The Forest

    The Forest_Kuba

By Kuba Mejer


The eponymous Forest is an impressionist painting tilted, ‘The Leafless Forest’ by Ion Andeescu, the well-known Romanian artist. Oddly enough, during movie’s 73-minutes it never makes an appearance  – the only place where you can actually see it is… the film’s poster.

The unseen painting was a gift from the Socialist Republic of Romania to Yugoslavian president Josip Broz Tito on his first visit in December 1947. “If Stalin is like God, then Tito is like St. Peter,” explains one of the characters in the movie. Romanians were disgraced by the Nazi collaboration during World War II and believed that a proper reception of a war hero would make them more reliable as a righteous communist nation.

They believed that this piece of art was perfect to do so: a painting authored by an artist from a good, blue-collar family, depicting a forest – a place widely associated with the guerilla fighting that made Tito famous worldwide.

‘The Leafless Forest’ plays a role in a subplot involving Romanian art critic Radu Bogdan (the film is based on his article and posthumously dedicated to him), trying to obtain a photocopy of it from Tito’s office for his book about Andeescu. But in reality, it’s just a MacGuffin. At the same time, mostly through archival footage, we also attend a brief history lesson about communist Romania and Yugoslavia and the relations between them. “I am not interested in a classical reportage,” explained director Siniša Dragin, adding that he wanted to tell a bigger story with events surrounding the painting.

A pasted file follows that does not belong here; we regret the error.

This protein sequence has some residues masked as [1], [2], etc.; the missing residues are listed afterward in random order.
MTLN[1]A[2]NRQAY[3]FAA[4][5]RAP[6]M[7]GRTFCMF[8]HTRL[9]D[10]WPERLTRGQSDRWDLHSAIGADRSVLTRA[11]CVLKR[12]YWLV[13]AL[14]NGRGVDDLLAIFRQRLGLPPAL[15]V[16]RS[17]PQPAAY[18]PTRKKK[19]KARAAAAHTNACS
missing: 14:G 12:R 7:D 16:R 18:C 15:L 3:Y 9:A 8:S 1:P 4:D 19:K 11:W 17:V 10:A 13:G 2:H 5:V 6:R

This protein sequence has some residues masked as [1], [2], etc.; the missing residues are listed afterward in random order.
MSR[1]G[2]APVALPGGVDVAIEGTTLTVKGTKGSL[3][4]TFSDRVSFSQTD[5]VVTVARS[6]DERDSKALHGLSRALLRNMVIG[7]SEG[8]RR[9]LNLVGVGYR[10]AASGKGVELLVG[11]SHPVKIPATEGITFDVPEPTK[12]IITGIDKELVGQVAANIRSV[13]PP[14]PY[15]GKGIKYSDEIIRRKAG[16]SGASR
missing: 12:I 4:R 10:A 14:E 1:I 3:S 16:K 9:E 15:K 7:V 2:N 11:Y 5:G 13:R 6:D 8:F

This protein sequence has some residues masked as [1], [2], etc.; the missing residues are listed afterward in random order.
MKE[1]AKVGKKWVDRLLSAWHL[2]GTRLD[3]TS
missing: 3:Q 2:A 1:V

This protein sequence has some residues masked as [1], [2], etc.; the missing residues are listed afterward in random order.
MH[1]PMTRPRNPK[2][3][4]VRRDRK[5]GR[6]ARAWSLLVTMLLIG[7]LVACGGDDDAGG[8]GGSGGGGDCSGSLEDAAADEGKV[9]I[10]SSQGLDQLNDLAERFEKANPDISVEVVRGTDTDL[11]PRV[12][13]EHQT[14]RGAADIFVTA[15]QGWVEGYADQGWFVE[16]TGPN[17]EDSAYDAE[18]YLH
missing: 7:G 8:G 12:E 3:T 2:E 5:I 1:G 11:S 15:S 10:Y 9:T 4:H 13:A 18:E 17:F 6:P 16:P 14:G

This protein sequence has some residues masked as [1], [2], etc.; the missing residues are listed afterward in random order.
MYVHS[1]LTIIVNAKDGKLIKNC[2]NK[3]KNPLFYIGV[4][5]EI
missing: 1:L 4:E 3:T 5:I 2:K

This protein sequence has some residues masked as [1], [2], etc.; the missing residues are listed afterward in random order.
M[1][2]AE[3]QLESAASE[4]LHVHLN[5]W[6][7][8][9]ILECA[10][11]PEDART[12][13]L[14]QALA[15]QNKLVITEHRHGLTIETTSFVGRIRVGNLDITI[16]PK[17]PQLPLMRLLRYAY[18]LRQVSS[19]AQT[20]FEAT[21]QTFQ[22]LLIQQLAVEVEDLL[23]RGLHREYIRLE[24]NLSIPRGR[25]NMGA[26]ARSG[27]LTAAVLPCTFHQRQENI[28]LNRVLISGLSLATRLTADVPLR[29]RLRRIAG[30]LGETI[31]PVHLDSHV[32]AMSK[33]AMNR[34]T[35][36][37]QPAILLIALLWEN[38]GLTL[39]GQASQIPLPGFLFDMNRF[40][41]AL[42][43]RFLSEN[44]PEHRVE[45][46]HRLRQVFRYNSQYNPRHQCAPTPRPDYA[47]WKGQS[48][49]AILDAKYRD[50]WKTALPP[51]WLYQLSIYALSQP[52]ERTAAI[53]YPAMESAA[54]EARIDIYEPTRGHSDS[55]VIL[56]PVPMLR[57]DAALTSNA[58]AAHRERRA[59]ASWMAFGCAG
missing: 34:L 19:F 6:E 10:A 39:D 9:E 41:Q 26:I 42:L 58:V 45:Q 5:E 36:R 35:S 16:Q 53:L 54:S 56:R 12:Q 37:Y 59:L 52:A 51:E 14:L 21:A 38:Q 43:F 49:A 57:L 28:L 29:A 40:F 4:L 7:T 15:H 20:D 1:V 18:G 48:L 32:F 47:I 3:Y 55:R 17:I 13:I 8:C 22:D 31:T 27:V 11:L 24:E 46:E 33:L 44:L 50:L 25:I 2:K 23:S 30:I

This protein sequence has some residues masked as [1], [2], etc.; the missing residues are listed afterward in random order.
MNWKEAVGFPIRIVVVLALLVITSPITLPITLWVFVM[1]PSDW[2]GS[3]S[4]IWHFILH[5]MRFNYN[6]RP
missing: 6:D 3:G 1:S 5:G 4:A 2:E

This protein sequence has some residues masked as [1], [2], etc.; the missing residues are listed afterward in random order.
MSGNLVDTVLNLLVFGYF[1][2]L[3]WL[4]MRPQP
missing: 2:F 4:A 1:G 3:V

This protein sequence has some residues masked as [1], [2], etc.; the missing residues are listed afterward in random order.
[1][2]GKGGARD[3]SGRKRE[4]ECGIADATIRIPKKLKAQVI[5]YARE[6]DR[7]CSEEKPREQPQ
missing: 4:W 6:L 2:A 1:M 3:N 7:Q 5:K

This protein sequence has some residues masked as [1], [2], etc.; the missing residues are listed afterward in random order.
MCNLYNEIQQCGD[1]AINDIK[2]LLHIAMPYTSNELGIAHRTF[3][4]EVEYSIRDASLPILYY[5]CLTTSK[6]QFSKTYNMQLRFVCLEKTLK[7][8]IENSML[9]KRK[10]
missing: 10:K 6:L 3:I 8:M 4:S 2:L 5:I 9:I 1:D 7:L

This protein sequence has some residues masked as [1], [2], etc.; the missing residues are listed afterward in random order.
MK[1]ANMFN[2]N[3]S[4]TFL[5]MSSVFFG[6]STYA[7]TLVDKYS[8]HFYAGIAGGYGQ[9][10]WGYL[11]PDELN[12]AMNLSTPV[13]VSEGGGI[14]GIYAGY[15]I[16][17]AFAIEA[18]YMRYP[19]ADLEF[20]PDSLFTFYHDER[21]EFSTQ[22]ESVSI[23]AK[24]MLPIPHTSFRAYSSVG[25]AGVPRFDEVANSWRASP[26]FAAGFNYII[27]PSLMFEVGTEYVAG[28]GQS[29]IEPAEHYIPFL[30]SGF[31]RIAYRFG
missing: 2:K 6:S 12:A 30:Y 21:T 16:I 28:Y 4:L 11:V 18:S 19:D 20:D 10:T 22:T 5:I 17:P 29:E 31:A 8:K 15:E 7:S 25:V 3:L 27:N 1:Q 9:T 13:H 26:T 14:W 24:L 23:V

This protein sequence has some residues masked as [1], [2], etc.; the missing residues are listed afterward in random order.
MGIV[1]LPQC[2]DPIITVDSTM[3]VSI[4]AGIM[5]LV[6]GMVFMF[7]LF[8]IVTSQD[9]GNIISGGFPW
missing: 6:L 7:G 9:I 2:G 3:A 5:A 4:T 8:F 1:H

Dragin created a film that will be valuable for viewers searching for a source of information about the Balkans. The director himself acknowledged that his work is dedicated to people with little or no knowledge about the region, by adding two elements that are not connected to the painting’s story. In the beginning we see a map of Europe focusing more and more on a region, finally leaving just Romania and Yugoslavia on the screen. He explained his reason was so that people in Mexico, Japan or United States could better understand their geography. At the end, we see a very violent coda consisting of archival footage from the war in Yugoslavia and the Romanian Revolution. Dragin explained that he wanted to finish this story by showing that it was not just a humorous rendering about the painting, but that the history of both countries was also very solemn and riddled with hardships.

The result is a film consisting mostly of archival footage with some additional abstract shots of forests, still-living witnesses of these events, and recreated voices of Bogdan and communist apparatchiks. This allows us to follow Bogdan’s hunt for ‘The Leafless Forest,’ but never quite escapes a history lesson about the parallels and differences between Yugoslavia and Romania.